A Conservative candidate at next year’s general election has publicly questioned why so much “focus” is being put on Muslim men over child sexual exploitation. Iftikhar Ahmed, who is running in Bradford East, suggested it is unfair Christianity was not also being put in the spotlight.
Mr Ahmed warned an audience at the ‘Child Sexual Exploitation: the Muslim Community’s Response’ event in Bradford that there were “thousands of white paedophiles in this country”. But that the “focus” was not on them, and was instead directed towards Pakistani men.
According to The Times he said: “I’m Pakistani and I’m not a sex groomer. Why are we putting the focus on Pakistani men and on Islam? There are thousands of white paedophiles in this country. We don’t put the same focus on Christianity.”
His comments directly contradicted other speakers at the event, which was organised to help shape a response to the problem of child abuse. Shaista Gohir, from the Muslim Women’s Network warned that “nothing will change” if the Pakistani community continue to ignore abuse due to “community sensitivities”.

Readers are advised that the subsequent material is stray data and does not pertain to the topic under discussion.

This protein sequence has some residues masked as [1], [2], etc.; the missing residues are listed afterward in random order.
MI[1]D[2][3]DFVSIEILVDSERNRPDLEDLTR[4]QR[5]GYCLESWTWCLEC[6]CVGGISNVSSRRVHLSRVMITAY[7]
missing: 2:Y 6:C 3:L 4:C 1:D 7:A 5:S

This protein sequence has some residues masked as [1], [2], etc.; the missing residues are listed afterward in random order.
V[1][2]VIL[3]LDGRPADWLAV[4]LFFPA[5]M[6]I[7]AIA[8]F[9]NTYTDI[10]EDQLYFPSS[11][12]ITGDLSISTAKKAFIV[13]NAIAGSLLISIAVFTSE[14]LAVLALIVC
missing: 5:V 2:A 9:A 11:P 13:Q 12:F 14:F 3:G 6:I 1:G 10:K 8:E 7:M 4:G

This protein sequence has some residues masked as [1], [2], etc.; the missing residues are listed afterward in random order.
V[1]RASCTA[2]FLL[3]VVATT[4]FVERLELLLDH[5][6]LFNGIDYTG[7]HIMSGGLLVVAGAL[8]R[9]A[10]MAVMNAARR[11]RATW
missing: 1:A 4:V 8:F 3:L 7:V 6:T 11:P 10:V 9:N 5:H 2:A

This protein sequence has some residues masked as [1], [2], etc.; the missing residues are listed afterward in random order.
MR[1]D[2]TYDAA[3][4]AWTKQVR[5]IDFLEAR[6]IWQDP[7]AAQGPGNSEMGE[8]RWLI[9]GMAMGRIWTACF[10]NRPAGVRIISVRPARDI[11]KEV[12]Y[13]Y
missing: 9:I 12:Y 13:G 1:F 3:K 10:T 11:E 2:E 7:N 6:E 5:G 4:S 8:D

Gohir said: “Nothing will change unless we start talking about taboo issues such as child sexual exploitation… I’m Pakistani and Muslim. How can you ignore all these cases? We mustn’t allow community sensitivities to lead us to disregard it.”
Her comments were echoed by Ansar Ali, from the campaign group Together Against Grooming. He cited evidence that Pakistani Muslims were “disproportionately represented” in grooming related sex crime. Mr Ali said: “There’s no simple link with culture or religion, but we can’t sit back and say this isn’t an issue that’s relevant for us. This is our community and we have a duty to do something about it.”
Ahmed is a long standing member of the Bradford Pakistani Community and was even elected President of the local Conservative Party, a position reserved for highly respected party members. He is also involved in the Conservative Muslim Forum, and joined their chairman Lord Sheikh on a visit to Bradford in December 2013.